Vertical vs. Horizontal Search

There seems to be an increase in the press about vertical search engines recently. And calls to my office from vertical sales reps are on the rise. “Highly targeted, extremely relevant, cost effective” are phrases used in practically every sales pitch.

But when you get right down to measuring effectiveness by ROI, conversion rates and traffic levels, how do they stack up against the horizontal engines like Google, Yahoo and MSN?

We’ve been testing paid placements with a number of verticals for some time and results have been mixed. As recently as 9 months ago, choices were pretty limited in the vertical search engine arena. Not anymore! Regardless of the client business focus and industry, there’s a vertical search engine that promises to deliver the highly targeted and extremely relevant search exposure the sales reps promise.

Relevancy is one thing. But can the vertical engines deliver the goods when it comes to conversions? Our experience has shown that conversion rates with the verticals is certainly on par with the horizontals and, depending on the client, can deliver higher conversion rates.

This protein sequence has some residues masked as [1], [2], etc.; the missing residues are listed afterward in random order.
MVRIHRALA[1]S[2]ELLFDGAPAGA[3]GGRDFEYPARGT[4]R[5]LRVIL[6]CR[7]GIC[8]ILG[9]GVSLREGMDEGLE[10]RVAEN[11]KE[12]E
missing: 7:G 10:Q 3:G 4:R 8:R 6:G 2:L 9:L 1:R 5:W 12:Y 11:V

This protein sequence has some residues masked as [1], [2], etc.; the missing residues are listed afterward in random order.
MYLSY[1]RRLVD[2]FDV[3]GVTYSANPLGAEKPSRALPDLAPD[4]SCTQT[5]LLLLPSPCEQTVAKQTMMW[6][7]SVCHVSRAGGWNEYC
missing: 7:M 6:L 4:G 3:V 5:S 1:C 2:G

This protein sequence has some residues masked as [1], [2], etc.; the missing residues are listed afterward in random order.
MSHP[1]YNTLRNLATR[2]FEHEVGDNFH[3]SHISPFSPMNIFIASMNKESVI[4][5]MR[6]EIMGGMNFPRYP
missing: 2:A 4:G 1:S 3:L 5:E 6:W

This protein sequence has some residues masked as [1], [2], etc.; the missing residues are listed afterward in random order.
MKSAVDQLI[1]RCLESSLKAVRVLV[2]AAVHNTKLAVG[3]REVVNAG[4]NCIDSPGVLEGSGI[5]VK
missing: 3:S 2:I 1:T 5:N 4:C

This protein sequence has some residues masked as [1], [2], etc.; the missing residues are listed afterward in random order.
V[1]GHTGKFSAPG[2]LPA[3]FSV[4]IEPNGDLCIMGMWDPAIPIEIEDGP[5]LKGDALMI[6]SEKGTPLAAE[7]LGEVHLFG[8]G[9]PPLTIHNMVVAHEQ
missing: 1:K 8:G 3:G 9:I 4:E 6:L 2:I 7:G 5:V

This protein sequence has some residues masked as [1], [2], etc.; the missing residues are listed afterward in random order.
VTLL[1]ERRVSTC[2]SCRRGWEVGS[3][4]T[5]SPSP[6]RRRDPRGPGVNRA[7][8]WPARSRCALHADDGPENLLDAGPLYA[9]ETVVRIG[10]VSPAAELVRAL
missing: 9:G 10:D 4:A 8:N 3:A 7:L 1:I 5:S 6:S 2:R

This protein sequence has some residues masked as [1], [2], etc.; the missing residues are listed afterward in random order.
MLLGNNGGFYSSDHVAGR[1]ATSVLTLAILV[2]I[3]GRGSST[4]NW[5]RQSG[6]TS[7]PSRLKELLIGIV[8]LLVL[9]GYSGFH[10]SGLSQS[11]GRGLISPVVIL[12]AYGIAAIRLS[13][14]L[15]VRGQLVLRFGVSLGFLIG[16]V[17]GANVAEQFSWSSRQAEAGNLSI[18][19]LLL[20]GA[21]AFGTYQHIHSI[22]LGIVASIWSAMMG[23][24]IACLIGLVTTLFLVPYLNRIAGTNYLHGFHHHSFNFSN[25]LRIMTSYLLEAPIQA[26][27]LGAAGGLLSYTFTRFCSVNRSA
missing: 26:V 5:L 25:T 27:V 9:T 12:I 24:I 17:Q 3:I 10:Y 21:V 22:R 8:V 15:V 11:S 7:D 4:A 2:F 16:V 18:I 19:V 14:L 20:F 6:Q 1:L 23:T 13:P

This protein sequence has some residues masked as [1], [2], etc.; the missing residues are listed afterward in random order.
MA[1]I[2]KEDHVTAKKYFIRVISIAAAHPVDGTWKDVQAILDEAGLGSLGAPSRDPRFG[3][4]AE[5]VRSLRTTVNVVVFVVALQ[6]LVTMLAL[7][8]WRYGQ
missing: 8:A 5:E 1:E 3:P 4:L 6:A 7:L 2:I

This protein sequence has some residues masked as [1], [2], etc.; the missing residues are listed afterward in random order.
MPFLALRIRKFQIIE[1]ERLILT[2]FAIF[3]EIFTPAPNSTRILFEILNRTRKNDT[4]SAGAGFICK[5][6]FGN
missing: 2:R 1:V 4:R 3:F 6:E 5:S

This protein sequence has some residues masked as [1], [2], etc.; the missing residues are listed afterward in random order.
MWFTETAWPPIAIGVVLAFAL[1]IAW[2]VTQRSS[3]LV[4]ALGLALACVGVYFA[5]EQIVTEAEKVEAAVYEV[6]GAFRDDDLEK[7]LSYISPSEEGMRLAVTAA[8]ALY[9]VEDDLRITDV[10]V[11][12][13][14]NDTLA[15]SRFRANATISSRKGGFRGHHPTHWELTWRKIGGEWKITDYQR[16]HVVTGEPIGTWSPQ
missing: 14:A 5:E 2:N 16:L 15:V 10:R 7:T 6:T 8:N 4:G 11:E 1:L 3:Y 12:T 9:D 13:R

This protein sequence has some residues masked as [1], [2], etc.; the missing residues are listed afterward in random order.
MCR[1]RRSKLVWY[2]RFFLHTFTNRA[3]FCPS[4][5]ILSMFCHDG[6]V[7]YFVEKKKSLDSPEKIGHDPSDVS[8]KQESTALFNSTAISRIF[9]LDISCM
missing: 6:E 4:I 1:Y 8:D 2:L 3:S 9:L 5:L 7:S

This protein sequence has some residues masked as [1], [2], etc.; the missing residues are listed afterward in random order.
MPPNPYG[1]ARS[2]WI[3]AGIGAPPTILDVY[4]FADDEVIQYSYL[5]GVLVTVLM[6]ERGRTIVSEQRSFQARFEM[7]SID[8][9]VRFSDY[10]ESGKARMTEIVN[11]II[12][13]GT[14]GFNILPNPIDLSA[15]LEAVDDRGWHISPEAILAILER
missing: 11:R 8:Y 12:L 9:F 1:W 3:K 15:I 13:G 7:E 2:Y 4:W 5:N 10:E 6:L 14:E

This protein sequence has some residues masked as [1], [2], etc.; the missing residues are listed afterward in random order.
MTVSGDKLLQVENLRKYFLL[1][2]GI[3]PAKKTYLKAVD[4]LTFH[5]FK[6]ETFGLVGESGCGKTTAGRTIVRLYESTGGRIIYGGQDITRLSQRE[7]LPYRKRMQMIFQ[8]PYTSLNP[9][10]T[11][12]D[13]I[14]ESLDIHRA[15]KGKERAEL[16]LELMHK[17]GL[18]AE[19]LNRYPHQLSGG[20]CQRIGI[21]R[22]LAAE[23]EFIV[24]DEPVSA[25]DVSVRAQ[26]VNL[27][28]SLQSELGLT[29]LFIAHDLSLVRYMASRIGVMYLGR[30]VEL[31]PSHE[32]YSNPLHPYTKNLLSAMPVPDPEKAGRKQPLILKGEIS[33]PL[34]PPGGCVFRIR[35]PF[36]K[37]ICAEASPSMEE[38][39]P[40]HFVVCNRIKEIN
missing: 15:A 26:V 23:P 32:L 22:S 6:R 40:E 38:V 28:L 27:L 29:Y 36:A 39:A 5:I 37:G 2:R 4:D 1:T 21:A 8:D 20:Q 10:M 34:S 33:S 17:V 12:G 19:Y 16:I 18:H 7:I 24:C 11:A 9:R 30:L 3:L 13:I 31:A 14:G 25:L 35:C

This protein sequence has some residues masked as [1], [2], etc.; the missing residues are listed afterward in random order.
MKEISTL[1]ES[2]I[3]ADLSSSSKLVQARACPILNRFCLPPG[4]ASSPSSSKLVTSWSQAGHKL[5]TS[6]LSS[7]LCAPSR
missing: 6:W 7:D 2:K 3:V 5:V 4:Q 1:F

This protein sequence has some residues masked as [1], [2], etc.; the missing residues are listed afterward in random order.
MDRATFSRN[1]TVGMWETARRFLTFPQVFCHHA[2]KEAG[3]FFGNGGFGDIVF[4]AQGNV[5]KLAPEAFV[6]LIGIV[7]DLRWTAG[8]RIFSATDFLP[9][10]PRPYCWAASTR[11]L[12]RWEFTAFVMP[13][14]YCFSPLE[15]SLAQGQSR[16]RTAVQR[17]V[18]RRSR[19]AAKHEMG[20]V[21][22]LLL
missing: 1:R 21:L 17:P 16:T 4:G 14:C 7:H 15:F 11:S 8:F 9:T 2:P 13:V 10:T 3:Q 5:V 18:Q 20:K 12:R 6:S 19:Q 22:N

The downside is search volume. Sure, traffic is very targeted and converts well, but the volume of traffic we see from the verticals is disappointing.

By their very nature the vertical search engines are attempting to exploit interest in various niche markets and therefore see much less traffic than the horizontals. The more targeted their audience the smaller the pool of users. And despite the low traffic levels, costs are typically higher than the horizontal engines. Many suffer from inadequate marketing budgets and haven’t yet grabbed the attention of their target audience. Some even lack a basic level of traffic reporting that makes campaign management a challenge.

What’s a responsible search marketer to do? Diversify!

At Oneupweb we take an integrated approach and develop a comprehensive online marketing strategy for our clients. Our recommendations and initiatives are based on their immediate and long-term goals and objectives.

SEO, PPC, podcasting development and delivery, custom landing page design, shopping engine feed management, banner advertising and more are all examined as potential elements of the marketing battle plan.

The point is that one single thing – vertical search engines for example – cannot do the job alone. The verticals certainly have demonstrated to us that they can add value to the marketing mix.

Take an integrated approach to your search marketing efforts and reap the rewards diversification can bring.